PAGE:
Cyber-Shadows: Protecting Teens From the Dark Side of the Online World

Protecting Teens From the Dark Side of the Online World

By Stephen Wallace, M.S. Ed.

Parents everywhere no doubt cringed at word that a 16-year-old Michigan girl recently flew to the Middle East to meet a 25-year-old man she met on the social networking site  While made more salacious by time (she was gone five days) and distance (Jordan), the story mirrored many others highlighting the dangers lurking in the shadows of the online world.
Free to all comers, forums such as Myspace, Facebook, Xanga, and Friendster provide easy access to anyone searching for e-mail addresses, cell phone numbers, or details about body type, sexual preferences, or alcoholic beverages of choice. And the information flow doesn't stop there. A recent Dateline NBC investigation of teen pages found scenes of binge drinking, apparent drug use, and sex acts.

Law enforcement officials are so concerned that at least two states, Connecticut and Massachusetts, are investigating the link between these sites and incidents of sexual assault. But they're not going it alone. The Federal Bureau of Investigation (FBI) says that it has opened dozens of cases nationwide regarding activity on the sites and has received more than 500 complaints, including the following.

  • Earlier this year, a 33-year-old Alabama man met a 14-year-old girl from New Jersey over one site and later abused her in Florida.
  • In October 2005, a 13-year-old girl from Georgia, whose online profile said she was 29, was abused by a 30-year-old South Carolina man.
  • Last September, an 11-year-old girl was fondled in her Connecticut home – while her parents slept – by a man she'd met through an online network and let into her home.

But child predators aren't the only problem and adults not the only perpetrators. Young people themselves often use the Internet to taunt, criticize, harass, intimidate, and gang up on each other. Like traditional bullying, cyberbullying leaves many kids feeling unsafe, humiliated, angry … and perhaps looking for revenge. Essex County, Massachusetts, District Attorney Jonathan W. Blodgett told the Boston Globe, "We've seen an increase in assault crimes involving young people as a result of the computer. They go on and ‘instant-message,' threatening each other, and it becomes assault the next day."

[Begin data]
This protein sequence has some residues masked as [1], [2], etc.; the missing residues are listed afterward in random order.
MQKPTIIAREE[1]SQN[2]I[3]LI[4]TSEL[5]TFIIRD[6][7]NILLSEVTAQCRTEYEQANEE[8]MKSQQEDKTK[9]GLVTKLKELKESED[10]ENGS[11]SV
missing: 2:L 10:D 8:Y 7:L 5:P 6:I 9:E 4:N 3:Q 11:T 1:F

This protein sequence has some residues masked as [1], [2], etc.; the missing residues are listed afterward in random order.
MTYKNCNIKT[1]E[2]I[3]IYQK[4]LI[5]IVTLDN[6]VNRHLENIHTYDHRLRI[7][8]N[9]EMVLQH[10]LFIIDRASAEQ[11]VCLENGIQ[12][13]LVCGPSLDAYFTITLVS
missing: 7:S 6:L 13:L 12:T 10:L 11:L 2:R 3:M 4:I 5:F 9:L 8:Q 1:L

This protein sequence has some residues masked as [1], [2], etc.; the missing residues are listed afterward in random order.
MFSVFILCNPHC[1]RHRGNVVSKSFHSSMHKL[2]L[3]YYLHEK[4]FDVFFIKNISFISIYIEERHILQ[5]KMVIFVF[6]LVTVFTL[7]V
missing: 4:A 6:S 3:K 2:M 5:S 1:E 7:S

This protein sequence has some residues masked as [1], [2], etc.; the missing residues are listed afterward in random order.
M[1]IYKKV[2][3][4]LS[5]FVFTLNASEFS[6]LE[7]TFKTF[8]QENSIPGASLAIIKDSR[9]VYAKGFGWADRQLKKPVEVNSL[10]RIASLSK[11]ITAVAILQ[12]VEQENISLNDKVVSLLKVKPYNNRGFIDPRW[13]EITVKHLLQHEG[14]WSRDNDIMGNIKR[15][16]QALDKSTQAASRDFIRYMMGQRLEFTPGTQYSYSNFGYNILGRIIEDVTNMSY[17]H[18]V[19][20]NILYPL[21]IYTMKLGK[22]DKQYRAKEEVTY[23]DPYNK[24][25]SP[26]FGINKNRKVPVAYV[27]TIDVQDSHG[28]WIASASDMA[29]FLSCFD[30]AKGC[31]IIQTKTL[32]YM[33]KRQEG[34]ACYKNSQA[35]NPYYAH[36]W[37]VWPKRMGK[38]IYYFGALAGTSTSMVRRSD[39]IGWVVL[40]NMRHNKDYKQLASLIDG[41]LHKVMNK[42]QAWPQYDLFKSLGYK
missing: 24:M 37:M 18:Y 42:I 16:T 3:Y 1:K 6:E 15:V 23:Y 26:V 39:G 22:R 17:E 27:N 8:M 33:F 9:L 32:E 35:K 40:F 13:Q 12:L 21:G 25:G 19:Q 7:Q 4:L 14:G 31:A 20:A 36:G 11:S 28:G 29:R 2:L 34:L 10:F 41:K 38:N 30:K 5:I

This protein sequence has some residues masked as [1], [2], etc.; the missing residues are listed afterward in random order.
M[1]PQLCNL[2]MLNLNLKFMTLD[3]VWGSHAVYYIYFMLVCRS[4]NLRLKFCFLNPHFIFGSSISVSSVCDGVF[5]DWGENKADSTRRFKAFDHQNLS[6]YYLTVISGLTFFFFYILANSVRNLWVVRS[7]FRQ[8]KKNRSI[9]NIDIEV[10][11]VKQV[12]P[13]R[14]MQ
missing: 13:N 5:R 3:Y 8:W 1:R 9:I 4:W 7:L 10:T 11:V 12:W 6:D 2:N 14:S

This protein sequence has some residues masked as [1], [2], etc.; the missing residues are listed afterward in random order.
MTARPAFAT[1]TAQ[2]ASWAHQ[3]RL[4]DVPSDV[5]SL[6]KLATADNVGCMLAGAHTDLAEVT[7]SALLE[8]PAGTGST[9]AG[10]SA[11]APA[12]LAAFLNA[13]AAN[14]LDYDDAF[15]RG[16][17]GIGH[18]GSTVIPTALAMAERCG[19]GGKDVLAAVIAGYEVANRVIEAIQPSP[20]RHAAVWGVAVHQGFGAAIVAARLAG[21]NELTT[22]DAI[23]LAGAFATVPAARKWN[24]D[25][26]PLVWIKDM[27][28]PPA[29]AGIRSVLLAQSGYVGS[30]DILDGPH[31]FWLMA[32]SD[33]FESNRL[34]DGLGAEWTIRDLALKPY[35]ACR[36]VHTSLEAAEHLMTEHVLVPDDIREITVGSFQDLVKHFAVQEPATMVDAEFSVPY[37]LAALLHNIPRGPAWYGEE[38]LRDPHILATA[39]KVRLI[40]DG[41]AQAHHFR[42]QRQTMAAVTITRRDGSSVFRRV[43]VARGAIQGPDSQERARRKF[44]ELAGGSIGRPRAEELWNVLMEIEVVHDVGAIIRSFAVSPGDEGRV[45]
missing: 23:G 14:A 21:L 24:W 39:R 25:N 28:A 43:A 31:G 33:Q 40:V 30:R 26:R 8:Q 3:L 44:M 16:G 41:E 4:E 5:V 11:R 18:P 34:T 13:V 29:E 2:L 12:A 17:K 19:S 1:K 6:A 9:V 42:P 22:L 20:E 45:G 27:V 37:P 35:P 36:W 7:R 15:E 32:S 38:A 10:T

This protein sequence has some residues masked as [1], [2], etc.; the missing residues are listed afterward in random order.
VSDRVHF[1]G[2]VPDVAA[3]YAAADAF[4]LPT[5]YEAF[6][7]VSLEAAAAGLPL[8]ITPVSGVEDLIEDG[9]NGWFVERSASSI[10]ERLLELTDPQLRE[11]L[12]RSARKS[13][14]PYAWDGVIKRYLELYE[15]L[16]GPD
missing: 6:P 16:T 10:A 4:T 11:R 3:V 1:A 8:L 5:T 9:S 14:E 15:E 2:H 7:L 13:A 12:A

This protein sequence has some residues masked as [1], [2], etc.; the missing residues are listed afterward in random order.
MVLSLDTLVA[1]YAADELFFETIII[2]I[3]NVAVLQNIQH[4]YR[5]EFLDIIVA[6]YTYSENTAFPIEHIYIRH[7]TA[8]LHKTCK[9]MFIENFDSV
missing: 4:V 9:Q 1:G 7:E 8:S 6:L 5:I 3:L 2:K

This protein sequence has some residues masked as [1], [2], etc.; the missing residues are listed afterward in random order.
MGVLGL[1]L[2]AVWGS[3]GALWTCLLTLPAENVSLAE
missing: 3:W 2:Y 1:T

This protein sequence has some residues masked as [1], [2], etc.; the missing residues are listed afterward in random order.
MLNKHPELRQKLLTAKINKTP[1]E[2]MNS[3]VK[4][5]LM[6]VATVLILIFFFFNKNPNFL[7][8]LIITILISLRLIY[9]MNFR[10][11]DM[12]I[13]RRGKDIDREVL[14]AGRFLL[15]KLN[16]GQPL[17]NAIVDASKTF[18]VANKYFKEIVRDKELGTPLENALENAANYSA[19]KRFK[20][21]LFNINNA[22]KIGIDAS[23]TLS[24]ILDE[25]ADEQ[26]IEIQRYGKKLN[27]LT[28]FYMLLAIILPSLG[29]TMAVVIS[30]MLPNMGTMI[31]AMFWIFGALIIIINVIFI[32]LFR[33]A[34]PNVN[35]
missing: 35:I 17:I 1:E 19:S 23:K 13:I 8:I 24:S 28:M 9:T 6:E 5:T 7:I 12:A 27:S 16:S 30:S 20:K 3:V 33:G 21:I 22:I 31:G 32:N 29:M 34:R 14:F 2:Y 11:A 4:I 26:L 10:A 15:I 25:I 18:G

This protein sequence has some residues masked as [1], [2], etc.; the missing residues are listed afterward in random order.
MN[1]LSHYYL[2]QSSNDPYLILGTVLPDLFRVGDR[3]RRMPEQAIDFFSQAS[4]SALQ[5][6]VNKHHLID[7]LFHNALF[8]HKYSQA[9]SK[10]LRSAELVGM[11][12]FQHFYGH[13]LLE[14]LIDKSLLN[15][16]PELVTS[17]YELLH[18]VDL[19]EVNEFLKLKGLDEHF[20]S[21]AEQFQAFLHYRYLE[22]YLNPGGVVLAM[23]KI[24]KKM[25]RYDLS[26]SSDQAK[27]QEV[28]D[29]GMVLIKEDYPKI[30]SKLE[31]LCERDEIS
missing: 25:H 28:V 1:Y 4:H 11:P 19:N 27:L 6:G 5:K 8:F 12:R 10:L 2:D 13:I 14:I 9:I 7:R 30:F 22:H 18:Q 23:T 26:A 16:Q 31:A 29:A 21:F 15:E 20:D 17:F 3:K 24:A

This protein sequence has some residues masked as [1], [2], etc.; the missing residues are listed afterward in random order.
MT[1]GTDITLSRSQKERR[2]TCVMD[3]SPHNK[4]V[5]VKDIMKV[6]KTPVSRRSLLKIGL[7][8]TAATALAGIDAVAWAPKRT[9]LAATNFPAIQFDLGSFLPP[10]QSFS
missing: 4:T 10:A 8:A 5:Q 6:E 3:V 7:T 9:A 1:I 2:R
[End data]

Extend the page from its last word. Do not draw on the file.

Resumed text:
Still other teens surf porn sites online. According to a Teens Today study from SADD (Students Against Destructive Decisions), more than one in four middle and high school students (27 percent) say they have used the Internet to view sexually explicit content.

So, what can parents do to keep their child safe? offers some tips.

  • Keep the computer in a family room, kitchen, or living room, not in your child's bedroom.
  • Watch your children when they're online and see where they go.
  • Make sure that your children feel comfortable coming to you with questions.
  • Keep kids out of chatrooms unless they are monitored.
  • Get to know their "online friends" just as you get to know all of their other friends.

But parents can't go it alone. Just like in the real world, young people have a responsibility to protect themselves in the online world. i-SAFE America outlines for youth "The 4 Rs" of Internet safety.

1.   Recognize techniques used by online predators to deceive.
2.   Refuse requests for personal information.
3.   Respond assertively if you are ever in an uncomfortable position online. Exit the program,
      turn off the computer, tell a trusted friend, or call the police.
4.   Report any suspicious or dangerous contact that makes you feel uncomfortable.

i-SAFE also advises teens to take these precautions.

  • Protect your identifying information (name, sex, age, address, school, teams). It takes only a little information for a predator to identify you.
  • Create a username and online profile that is generic and anonymous.
  • Know how to exit an inappropriate Web site.
  • Guard your pictures. You never know who may be looking at them.
  • Keep in mind that chatroom "friends" are not always whom they say they are.

For sure, the advent of the Internet – and more recently of social networking sites – brought with it new opportunities for the meaningful exchange of ideas and dialogue, better connecting young people to the wider world beyond their front door. Bringing light to its shadows will make that world more predictable and less risky.

Stephen Wallace, M.S.Ed., has broad experience as a school psychologist and adolescent counselor. He serves as chairman and CEO of SADD, director of counseling and counselor training at the Cape Cod Sea Camps, and adjunct professor of psychology at Mount Ida College. For more information about SADD or the Teens Today research, visit

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